The challenge of setting the appropriate rent price for a home that is currently unoccupied can be a hard one for landlords and property managers. Setting the rent too high can lead to longer vacancy periods and missed rental income while setting the rent too low can lead to less profit and underestimating the value of the property. On the one hand, setting the rent too high can lead to longer vacancy periods and missed rental income.
It is essential to have a strong awareness of the local rental market as well as the elements that influence rental prices in order to avoid these errors and make the most out of your income. In this piece, we will discuss several efficient methods for determining the rent for an upcoming vacancy, such as completing market research, studying the attributes of the property, and evaluating the level of competition in the market.
11 Ways to Determine Rent for an Upcoming Vacancy
1.) If the vacating tenant has been a long-term tenant, and you had a good relationship, simply ask him. I bet over the years he's followed the neighborhood and knows from friends and fellow renters. He can tell you if he thinks you should charge more or less. Feedback from your vacating residents should be ONE piece of the info you assemble to determine.
2.) The quickest way to figure out the market rent is to put your tenant's “shopping” hat on and start looking. I observe area rentals (signs, newspapers, etc.), see how they are priced, and watch to see how long they stay vacant. Many times, I'll even stop by to get up close to see the condition of the investment property. In every case, one that is priced right and sits for very long has “issues”.
3.) Another resource is a property manager with local rentals (and a website) who knows what they're doing. They make the most money by pricing at the top of the market and usually have little interest in discounting unless a property sits vacant for too long. I usually price mine 2% to 5% below their prices.
The caveat with property managers is that some have owners that force them to overprice. That happens fairly often, but it is usually pretty obvious.
4.) Be careful not to use an apartment as a comparable (“comp”) for a single-family home (or visa versa). Instead, I'd try to find another single-family home in the same neighborhood as your income property.
5.) Maybe, there aren't any single-family homes on the market to serve as comps. But, were there any in the past few months or years? Is there a way you could track those down by reviewing old newspapers or more importantly, your notes on what homes have been rented for?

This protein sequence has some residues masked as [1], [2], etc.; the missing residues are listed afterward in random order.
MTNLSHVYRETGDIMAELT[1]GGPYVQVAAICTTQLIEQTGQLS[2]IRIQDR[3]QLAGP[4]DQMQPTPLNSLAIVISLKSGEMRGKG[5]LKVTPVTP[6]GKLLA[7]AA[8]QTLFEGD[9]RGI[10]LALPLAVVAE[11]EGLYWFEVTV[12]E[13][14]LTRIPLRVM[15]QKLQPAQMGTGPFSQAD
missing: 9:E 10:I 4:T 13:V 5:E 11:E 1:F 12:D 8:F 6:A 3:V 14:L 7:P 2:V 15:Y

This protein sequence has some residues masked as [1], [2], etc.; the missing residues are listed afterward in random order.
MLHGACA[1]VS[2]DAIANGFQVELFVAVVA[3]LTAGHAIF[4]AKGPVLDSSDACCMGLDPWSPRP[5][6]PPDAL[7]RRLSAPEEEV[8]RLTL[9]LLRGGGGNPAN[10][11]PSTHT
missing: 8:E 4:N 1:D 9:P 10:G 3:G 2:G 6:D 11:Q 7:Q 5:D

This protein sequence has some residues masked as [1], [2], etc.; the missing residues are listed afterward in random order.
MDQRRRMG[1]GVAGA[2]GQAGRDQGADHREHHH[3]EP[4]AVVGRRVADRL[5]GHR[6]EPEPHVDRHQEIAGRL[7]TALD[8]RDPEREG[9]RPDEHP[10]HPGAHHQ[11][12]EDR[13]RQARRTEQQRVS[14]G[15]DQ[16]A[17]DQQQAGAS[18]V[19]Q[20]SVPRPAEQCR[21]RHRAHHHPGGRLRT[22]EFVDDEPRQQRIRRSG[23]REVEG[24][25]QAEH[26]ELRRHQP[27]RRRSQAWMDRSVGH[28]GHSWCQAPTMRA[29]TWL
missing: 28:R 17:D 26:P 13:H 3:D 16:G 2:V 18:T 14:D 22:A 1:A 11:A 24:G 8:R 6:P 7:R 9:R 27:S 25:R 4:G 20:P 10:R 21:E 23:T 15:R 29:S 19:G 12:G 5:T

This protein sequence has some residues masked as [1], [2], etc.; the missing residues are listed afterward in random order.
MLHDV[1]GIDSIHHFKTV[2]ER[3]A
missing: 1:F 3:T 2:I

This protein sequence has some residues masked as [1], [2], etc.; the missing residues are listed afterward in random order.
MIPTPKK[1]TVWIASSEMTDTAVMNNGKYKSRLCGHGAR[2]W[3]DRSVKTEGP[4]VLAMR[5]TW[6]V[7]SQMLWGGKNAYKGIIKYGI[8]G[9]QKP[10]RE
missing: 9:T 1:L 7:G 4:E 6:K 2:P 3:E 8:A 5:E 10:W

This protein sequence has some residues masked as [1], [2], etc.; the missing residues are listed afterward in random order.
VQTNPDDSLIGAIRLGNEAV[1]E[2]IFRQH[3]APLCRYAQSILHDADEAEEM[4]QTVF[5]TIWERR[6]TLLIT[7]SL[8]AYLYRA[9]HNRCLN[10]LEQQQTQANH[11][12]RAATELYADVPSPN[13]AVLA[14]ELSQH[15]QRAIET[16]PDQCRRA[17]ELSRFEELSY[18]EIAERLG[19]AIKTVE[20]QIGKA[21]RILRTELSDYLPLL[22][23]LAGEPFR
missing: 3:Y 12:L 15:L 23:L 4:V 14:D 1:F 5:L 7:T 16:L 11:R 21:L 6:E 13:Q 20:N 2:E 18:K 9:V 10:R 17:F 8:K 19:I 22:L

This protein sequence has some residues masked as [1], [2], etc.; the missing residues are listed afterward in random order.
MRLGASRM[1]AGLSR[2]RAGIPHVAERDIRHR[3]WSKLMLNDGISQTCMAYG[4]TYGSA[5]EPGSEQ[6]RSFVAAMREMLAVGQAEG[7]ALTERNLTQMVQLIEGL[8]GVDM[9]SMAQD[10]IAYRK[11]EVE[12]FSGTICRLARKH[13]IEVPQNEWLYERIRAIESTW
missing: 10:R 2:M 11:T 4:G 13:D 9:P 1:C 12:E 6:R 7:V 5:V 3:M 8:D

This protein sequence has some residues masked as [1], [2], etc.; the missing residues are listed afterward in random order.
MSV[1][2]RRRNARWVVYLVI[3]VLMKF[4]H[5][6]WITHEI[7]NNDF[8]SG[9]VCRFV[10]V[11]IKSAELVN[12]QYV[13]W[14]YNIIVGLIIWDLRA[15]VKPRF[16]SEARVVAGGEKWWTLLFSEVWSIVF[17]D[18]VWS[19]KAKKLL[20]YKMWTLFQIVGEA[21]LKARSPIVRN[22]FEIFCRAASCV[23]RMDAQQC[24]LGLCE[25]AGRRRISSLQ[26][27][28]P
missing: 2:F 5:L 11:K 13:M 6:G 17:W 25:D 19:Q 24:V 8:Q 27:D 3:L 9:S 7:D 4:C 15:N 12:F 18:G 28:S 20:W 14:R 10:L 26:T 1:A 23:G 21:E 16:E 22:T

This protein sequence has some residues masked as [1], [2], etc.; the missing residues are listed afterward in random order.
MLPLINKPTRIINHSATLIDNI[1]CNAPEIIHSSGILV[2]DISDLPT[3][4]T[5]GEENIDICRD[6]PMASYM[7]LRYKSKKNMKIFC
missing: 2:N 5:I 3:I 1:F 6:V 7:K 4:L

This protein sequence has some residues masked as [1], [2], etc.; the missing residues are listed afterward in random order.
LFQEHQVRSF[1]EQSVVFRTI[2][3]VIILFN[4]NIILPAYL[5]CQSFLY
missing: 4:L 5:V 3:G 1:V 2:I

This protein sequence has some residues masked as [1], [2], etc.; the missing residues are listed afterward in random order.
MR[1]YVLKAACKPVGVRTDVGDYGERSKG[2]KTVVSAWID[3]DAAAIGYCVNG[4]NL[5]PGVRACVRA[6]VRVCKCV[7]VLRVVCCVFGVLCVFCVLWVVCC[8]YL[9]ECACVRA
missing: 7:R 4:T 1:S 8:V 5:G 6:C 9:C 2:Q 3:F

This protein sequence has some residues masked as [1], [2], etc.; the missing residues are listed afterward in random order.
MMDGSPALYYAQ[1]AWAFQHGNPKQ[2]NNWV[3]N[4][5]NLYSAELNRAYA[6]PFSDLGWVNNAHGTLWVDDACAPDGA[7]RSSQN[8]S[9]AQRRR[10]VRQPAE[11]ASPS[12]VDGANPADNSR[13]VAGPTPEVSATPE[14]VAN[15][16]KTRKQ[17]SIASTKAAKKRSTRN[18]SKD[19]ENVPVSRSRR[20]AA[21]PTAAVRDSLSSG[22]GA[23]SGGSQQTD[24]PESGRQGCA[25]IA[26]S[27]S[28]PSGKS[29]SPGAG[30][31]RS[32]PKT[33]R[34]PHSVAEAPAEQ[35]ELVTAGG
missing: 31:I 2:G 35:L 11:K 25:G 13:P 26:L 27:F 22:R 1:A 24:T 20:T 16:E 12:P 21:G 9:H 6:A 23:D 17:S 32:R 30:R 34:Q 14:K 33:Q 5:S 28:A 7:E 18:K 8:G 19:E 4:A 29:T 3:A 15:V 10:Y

6.) Check comps on www.craigslist.org.
7.) Do you feel that your current long-term tenant was paying the market rate when he moved in? I believe that a general guide to rental increase should be 3% to 5% per year. Use this amount as a starting point. (This rule of thumb may not apply in cities experiencing a large number of lay-offs.)
8.) Take a property manager to lunch. Maybe, if you said the right things in the right way over lunch, a property manager could give you her opinion — and maybe even back it up with some comps on properties she manages.
9.) A trick I have used is to always set the rent a little too high. If the phone does not ring with decent quality renters, I quickly lower it to $50 or $75, or so. If the phone starts ringing then, you can be pretty sure that you have the right amount.
If you find someone terrific and they tell you they would love your house but can only pay $50 less than what you're asking, you can always say yes. Be flexible and listen to market feedback.
10.) The key for me is not to wait until you get notice to vacate to begin your pricing research. Go through the rental ads from good sources weekly. That way you'll be on top of things when the time comes.
11.) Don't be overly concerned with the best rent amount. More importantly, keep turnover to a minimum. Lost time is more valuable than a slightly higher rental amount. This money can never be recouped. One lost month can cost more than leaving the rent too low.
Advertising, curb appeal, repairs, and even some paint can all be done during the current lease. It should only take a day or two maximum for cleaning and painting once they leave.
Play up the return of their deposit for super cleanliness at move-out. Remind your current tenant their lease ends August 31, not September 1. Your new lease should start September 1.
Bonus Tip: How to Build Value When Showing Rentals
When showing properties to prospective tenants, you must build value in the eyes of the prospect. Three ways you can build value are:
- Building interest or excitement in the property,
- Building trust in you, the landlord or property manager, and
- Building a connection between the prospect and the property.
If you focus on each of these points, you WILL rent your property faster.
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Known to thousands as “Mr. Landlord”, Jeffrey Taylor is the author of a dozen publications, books, and reports on various aspects of rental property management.